Research article

Funding and M&A activity and implications for store requirements

Funding and M&A activity increased significantly in 2021, will this translate into store expansion?

Deal activity across the board, both amongst the luxury groups and from venture capital (VC) and private equity (PE) funds, intensified last year highlighting luxury’s relative resilience through the pandemic. While there were several high-profile deals, activity was very much focused on the fast-growing resale segment. However, we expect it will be the deal activity seen in the fashion, jewellery and watch segments that will translate into a greater number of new store requirements

The pandemic may have generated significant operational and revenue challenges initially, but the resilience of luxury spend globally, once markets were able to reopen, meant that for well-capitalised luxury groups it presented opportunities. This is evidenced by the significant increase in M&A and funding activity in the luxury space in 2021. Value-wise volumes were up almost 18 times on 2019 to total in excess of $30.9bn. A large part of this can be attributed to the US$15.8bn acquisition of Tiffany & Co by LVMH that completed in early 2021. But, even on a deal count basis, activity was still over twice that seen in 2019.

Based purely on deal activity, the most active part of the market was the luxury resale and rental space. This segment reported 19 deals, with the majority of targets focusing on luxury resale.

This increased activity aligns with the expansion in luxury resale. Bain & Company estimate that the second-hand luxury market reached €33bn in 2021, a 65% growth on 2017 levels and exceeding the 12% growth seen in the first-hand market.

While the total value of funding in the resale segment was relatively low compared to others, key events include US-based watch reseller WatchBox securing a reported US$165m of development capital. In the UK, The Handbag Clinic secured an estimated US$128m of VC.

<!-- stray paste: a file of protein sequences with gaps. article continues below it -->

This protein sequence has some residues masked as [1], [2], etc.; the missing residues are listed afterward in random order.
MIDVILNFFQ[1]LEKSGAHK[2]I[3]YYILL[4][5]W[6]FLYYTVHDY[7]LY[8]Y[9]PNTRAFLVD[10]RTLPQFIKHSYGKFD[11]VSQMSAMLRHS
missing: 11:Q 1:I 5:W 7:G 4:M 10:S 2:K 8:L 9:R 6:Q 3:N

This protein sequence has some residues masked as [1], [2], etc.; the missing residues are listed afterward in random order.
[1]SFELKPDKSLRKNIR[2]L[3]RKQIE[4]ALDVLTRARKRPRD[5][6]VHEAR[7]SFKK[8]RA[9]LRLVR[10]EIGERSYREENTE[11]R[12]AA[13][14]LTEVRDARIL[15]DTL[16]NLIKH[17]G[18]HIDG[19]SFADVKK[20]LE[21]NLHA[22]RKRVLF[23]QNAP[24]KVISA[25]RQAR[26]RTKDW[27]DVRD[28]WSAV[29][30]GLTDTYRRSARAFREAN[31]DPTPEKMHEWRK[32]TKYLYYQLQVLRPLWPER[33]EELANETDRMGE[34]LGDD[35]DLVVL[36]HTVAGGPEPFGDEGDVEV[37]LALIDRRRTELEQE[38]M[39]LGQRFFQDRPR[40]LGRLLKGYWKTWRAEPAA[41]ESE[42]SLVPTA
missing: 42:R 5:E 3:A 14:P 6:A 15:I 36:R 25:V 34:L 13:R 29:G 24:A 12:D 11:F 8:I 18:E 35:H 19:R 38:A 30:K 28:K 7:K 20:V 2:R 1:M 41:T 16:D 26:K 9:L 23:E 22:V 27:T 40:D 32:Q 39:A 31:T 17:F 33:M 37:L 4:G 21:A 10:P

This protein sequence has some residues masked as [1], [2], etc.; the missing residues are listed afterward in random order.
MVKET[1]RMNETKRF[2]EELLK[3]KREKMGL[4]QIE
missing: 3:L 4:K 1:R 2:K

Beyond the resale market, fashion and jewellery were the most active on a deal count basis and were the segments where the luxury groups and other luxury brands were the most active. In contrast, the resale segment was dominated by non-luxury VC and PE funds. Key deals include the purchase of a majority stake in Etro by L Catterton, the PE vehicle backed by LVMH and the family holding company of Bernard Arnault for a rumoured €500m. Likewise, LVMH Luxury Ventures acquired a minority stake in Phoebe Philo’s soon to be launched new brand. Richemont acquired Maison Delvaux for an estimated €250m. Moncler also took full ownership of Stone Island parent, the Sportswear Company, acquiring the remaining 30% of the business it did not already own for an estimated €345m. Beyond the Tiffany & Co acquisition, notable jewellery deals include Vashi securing an estimated US$50m in VC funding.

Will this increased deal activity translate into store acquisitions?

While luxury resale dominated deal activity on a count basis this is unlikely to translate into significant store requirements. There are several resale platforms that operate physical stores; however, the focus is likely to remain centred on online platforms.

Where we expect to see activity is amongst those luxury brands that have been acquired or are now backed by larger luxury groups.

Delvaux for example opened four new stores in China in the latter part of 2021 having been acquired by Richemont in mid-2021. Likewise, there has been a flurry of new openings by Tiffany & Co over the second half of 2021, albeit some of these new stores may have already been in the pipeline prior to their acquisition.

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